Twenty-five percent of today's top business-process outsourcers will disappear in the next three years due to economic pressures, poorly conceived contracts, and the inability to adapt to standardized delivery models, says Gartner. Ever the team player, Gartner also offers six suggestions that could indicate your outsourcing partner is not long for this world.
Twenty-five percent of today's top business-process outsourcers will disappear in the next three years due to economic pressures, poorly conceived contracts, and the inability to adapt to standardized delivery models, says Gartner. Ever the team player, Gartner also offers six suggestions that could indicate your outsourcing partner is not long for this world."Some will be acquired and some will exit the market completely to be replaced by dynamic new partners delivering BPO as automated, utility services," said Gartner research VP Robert Brown in a press release.
CIOs can mitigate the risk of being entangled with an inadequate BPO partner, Gartner said, by checking for these six signs of trouble. While most are pure common-sense essentials, Gartner's done a service by bundling them together.
1) Your BPO partner is losing money. Often triggered by an overeagerness to grab revenue without rigorously vetting the potential for making a profit, these deals can lead to more bad decisions as the providers become desperate for cash to fund ongoing operations. Gartner recommends what should be the painfully obvious: ask your provider if it's profitable. "While most vendors will be reluctant to share this information, those that stand the best chance of longevity will realize that BPO is a partnership and being open about profitability can limit long-term risk to both parties," Gartner says.
2) Is your partner winning new business? If not, the reason might well be that it's "choking on a backlog of business," Gartner says. "Handling multiple deals at once is a necessity in outsourcing, and buyers need to know that a vendor can successfully cater to the needs of more than one customer."
3) The loss of marquee clients. While your BPO partner might be inclined to dismiss such a loss as a move it initiated to balance its portfolio or pursue other interests, the more valuable insight will come from clients, particularly ones still with that partner. "It will always be prudent due diligence to seek and gain a reference from any current anchor clients to understand how committed they are to the vendor and their experiences in dealing with them," says Gartner.
4) Poor capitalization is impeding growth. In addition to the problem of a BPO vendor's inability to scale up to handle new work as pointed out above in #2, some BPO vendors could be unable to land new deals because they're poorly capitalized. And in my opinion, this is the most-valuable piece of advice among the six suggestions offered by Gartner: "For this reason, more providers are making investments in platform-intensive approaches to BPO that require buyers to adopt their standard platform and service-level agreements, as opposed to the "lift-and-shift" strategy. Heavily leveraged vendors still invested in the lift-and-shift approach are the most likely to run into problems acquiring funding."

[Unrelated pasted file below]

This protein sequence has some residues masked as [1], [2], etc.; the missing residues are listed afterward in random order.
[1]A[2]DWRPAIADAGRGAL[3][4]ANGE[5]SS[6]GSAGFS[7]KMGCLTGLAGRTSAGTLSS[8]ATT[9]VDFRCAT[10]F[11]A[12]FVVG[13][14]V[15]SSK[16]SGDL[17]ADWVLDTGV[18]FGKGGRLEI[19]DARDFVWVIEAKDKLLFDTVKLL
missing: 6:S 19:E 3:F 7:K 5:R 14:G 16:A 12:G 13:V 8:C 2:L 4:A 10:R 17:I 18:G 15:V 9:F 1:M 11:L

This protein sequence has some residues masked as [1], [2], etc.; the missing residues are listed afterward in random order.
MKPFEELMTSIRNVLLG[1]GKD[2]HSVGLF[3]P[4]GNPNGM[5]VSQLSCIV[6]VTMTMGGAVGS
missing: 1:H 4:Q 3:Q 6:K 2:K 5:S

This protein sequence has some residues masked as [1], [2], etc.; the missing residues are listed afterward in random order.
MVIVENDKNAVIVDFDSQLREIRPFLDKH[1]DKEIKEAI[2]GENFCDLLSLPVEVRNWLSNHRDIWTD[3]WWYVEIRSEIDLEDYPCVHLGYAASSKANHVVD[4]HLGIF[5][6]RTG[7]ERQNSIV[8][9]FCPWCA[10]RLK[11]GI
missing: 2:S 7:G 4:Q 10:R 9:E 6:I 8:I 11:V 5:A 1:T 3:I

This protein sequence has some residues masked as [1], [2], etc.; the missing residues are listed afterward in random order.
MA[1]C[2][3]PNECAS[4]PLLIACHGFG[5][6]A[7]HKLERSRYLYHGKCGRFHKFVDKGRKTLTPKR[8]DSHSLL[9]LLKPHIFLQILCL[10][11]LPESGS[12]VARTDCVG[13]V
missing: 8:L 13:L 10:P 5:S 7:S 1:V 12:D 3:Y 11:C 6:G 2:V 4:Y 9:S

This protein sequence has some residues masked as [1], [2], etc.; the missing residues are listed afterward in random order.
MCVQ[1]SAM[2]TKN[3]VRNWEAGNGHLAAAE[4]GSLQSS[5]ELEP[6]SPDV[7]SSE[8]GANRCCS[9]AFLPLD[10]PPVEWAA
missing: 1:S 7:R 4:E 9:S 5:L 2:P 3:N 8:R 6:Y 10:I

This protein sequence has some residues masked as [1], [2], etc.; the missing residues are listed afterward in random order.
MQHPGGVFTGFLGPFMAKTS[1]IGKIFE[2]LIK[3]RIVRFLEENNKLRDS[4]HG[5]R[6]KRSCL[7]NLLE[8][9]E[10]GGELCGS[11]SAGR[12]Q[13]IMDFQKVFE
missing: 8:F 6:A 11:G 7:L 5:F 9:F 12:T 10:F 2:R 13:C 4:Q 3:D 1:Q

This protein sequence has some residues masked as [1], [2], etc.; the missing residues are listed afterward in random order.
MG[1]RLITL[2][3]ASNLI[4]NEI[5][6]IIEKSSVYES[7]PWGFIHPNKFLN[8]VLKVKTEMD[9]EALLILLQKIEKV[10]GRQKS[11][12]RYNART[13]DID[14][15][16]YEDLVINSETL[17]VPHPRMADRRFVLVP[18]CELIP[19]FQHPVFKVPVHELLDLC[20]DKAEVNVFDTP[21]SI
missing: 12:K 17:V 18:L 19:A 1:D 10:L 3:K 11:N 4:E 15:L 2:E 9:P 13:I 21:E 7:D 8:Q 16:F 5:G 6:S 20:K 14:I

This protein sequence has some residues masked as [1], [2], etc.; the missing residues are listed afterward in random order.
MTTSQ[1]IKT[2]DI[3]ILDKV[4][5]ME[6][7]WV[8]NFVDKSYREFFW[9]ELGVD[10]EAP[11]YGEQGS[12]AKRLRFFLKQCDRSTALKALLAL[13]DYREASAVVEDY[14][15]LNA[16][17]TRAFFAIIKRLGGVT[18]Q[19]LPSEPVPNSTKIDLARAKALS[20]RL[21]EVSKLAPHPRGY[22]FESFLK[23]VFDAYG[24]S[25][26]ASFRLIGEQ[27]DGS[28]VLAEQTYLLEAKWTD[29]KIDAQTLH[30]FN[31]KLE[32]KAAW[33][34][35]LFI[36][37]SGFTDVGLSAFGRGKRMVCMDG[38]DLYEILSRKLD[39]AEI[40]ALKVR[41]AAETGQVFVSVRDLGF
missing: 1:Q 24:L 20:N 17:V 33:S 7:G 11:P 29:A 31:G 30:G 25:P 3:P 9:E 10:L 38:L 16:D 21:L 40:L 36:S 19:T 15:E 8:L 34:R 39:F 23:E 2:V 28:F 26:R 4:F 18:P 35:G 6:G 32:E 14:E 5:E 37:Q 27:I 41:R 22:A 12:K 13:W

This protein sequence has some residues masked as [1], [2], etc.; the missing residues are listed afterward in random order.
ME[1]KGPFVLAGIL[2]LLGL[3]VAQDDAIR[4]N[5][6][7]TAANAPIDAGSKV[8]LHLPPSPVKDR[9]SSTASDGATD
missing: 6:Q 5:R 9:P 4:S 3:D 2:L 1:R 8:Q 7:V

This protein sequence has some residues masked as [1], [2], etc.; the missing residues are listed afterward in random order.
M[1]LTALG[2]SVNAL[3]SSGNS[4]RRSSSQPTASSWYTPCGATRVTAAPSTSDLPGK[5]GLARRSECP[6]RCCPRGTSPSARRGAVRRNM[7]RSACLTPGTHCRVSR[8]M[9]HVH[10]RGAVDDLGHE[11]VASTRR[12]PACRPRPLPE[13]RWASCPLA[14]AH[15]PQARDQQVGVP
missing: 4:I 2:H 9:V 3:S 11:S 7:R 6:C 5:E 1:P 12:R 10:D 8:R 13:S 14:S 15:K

5) Toxic exposure to tainted financial firms. Since financial-services clients account for about one-third of global BPO revenue, the recent meltdown in that sector could have caused huge damage to a BPO's finances or its ability to execute or both. Gartner's counsel: "While exposure to the banking sector is by no means an absolute harbinger of doom, sourcing executives should be aware of the potential impact if their provider has a significant amount of revenue (more than 85 percent) as a financial services pure play BPO vendor."
6) Lock down your exit strategies. Gartner says that since cancellation rates for BPO contracts were much higher in 2008 than in 2007, it's essential that CIOs have very precise exit strategies in place before any contracts are signed: "BPO switching costs can be steep, so it's important to understand contractual issue escalation procedures to ensure that all rational options are exhausted before initiating legal and/or termination discussions."
Gartner says it offers more information on BPO strategies here.
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